A friend told me that someone asked him: “What’s your one true passion in life?”
He faltered. He didn’t say the thing he thought he was supposed to. And that worried him.
Here’s what would go on inside my head if somebody asked me that:
This person is asking me if I have passion.
Not just general passion, but something I’ve picked out that is specifically my one true passion.
Having passion seems important.
There is such a thing as a ‘true’ passion.
That means there is such a thing as a ‘false’ passion.
Other people obviously have this true passion.
Others have false passion. Others have no passion at all.
If I don’t have a true passion in my life, I’m only half a person. A zombie. I’m worthless.
Either that or I’m a lier.
I need to say that I have a true passion in my life.
If I don’t say that I have a true passion in my life, this person is going to be disappointed in me.
I don’t want to seem disappointing.
Maybe I should ask them what their passion is first.
Asking them what their passion is will make it seem as if I’m stalling.
What is ‘passion’ anyway?
Passion is love. Passion could be sex.
I can’t say “sex”.
Passion shouldn’t be fleeting. It should be constant.
Writing should be my one passion. I’ve chosen to do it. I feel surges of passion when I get it right. I feel great when I’ve finished something.
But writing is hard and I think it’s always going to be hard. I don’t naturally return to my desk to ‘activate passion’. I don’t do that yet.
Should passion be hard?
Maybe passion should be hard.
Maybe passion shouldn’t be hard. Maybe it’s something you do without thinking about it, because you love it.
I could say “sex”. Maybe they’d go away then.
What is it that I return to?
Is that what passion is? Something you always return to?
I think I’m passionate about running.
Running is hard.
I always play guitar. I could play guitar all day without effort. No effort at all.
I’m passionate about playing the guitar.
But I don’t make money out of playing guitar. Nobody hears me play guitar but me and my family, from another room.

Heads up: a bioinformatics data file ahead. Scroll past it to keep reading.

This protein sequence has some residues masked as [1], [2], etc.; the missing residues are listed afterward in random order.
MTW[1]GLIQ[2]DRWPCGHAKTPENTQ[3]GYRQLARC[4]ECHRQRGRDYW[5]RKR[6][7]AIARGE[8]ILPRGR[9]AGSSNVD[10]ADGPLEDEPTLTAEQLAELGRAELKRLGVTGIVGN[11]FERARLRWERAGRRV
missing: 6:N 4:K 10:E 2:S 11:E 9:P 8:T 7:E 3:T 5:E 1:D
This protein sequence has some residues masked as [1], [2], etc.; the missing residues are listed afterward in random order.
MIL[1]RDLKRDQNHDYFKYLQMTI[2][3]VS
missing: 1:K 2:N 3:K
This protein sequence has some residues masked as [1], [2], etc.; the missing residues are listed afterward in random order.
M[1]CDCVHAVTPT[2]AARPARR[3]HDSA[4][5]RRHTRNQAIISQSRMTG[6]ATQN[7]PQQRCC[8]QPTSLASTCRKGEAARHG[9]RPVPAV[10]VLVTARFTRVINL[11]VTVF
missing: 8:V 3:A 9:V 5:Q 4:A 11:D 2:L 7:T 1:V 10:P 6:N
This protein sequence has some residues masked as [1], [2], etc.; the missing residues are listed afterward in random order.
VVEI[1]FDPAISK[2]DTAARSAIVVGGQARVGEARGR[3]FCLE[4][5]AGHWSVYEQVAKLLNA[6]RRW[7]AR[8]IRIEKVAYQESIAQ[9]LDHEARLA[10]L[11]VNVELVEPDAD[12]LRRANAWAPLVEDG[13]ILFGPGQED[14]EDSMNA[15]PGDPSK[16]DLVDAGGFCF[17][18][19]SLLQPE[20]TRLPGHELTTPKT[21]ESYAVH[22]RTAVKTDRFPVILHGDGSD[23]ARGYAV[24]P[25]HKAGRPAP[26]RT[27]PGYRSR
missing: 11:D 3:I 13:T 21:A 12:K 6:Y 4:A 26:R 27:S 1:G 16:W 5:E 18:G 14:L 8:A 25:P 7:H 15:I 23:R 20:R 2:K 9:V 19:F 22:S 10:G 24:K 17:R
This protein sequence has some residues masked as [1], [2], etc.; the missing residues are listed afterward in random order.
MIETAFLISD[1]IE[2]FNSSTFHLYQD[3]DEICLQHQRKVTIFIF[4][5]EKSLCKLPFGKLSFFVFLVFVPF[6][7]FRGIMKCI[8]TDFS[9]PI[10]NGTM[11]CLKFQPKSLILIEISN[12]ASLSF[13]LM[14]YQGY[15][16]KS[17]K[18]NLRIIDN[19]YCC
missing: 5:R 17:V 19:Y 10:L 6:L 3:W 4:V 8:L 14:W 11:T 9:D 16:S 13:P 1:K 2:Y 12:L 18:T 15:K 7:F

I’ve failed at my passion.
Should making money be a measure of whether or not you’re ‘doing’ your passion?
I can’t say that playing guitar is my passion because I don’t have anything to show for it.
I can’t say that writing is my passion because it seems like a lie.
Whatever I say is going to sound disappointing.
Does any of that sound familiar?
Our days have become filled with questions like these. They’re hybrids; strands of Eastern philosophy weaved through the Western culture of self. They seem to be universal, questions that bind us to some bigger part of ourselves, something that gives us a sense of what it might feel like to be spiritual in a world where we’ve lost the ability to feel that way naturally. They don’t really make sense outside of now.
Vocation is a word that’s used a lot. It’s from the Latin vocātiō, which means “a call” or “summons”. I know that because I just Googled it. I don’t speak Latin.
Joseph Campbell said: ‘follow your bliss’.
What bliss would a coder follow if she was born in 1514? What would call her?
What would she do without a computer? Apply logic?
And before logic was a thing, what would she do? What would call her? Counting?
And before numbers?
Would Bach be a DJ now? What would he have been in a cave? Would the same thing have called him to produce the music of the universe using rocks and dried animal gut?
Would people have cheered? Would they have wept when they heard him play a fugues on a tree stump?
Maybe your vocation – your passion – is just a blend of distractions applied using the conventions and technologies of the time in which you live. So passion, really, is just a pleasant distraction.
Stop being self-consciousness, ignore the modern idea of PASSION + INCOME = SUCCESS and you’ll find a dozen things that you’re passionate about. Kids, family, laughing, seawater, open skies, swearing, hills, films, noises, words, shouting, silence, kicking, leaping, lying still, smelling oranges, having sex.
Your passion is whatever happily distracts you. Whatever makes you happy. Whatever doesn’t feel like work.
That’s not what people want to hear, though.
Just say sex.